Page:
Screenshot: console view of styled Next.js app

Adding Styles to Our Components

Let’s add styles to our Button component. We’ll be using emotion for styling. First, let’s install the necessary dependencies:

cd packages/components && yarn add @emotion/styled @emotion/core

Now, let’s update our Button component:

// packages/components/lib/button/index.js

import React from "react";
import styled from "@emotion/styled";

const Button = styled.button`
 padding: 12px 24px;
 background-color: #121a3e;
 font-size: 16px;
 border-radius: 4px;
 color: #fff;
 cursor: pointer;

const _Button = ({ onClick, children }) => {
 return <Button onClick={onClick}>{children}</Button>;

export default _Button;

If we visit our Next.js application on http://localhost:3000/, we can see the updated Button component:

Screenshot: updated button component

Our Storybook application should also show the new Button component as well:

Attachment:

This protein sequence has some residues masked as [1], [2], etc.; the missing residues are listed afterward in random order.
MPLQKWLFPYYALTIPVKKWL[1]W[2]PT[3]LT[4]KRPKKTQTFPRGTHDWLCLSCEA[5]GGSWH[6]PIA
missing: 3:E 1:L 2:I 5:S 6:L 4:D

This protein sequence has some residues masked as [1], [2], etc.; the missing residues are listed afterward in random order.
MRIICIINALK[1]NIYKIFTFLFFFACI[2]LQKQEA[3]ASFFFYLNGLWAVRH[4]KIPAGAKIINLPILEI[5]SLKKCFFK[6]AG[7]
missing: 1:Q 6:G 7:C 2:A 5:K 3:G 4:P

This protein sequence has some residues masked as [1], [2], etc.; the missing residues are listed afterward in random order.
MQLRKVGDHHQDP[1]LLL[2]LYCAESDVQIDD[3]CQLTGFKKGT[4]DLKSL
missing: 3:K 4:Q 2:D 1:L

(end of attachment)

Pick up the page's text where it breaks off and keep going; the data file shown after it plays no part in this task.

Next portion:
Screenshot: updated button component in storybook app

Starting Your Own Monorepo Project 

We’ve seen how easy it is to create a monorepo application with a design system using Lerna. If you need a Next.js CMS for any of your future projects, be sure to consider ButterCMS - it works with any tech stack. 

The code for this project is available on Github. This repository can be the starting point for your next monorepo project. 

Deploy to ZEIT Now

I hope this tutorial helps you in your future projects. Please feel free to share your feedback in the comments section below.

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Nirmalya Ghosh

Nirmalya Ghosh is a Frontend Developer and Designer based in India. He likes good design and is currently working mostly with React. You can find more details about him at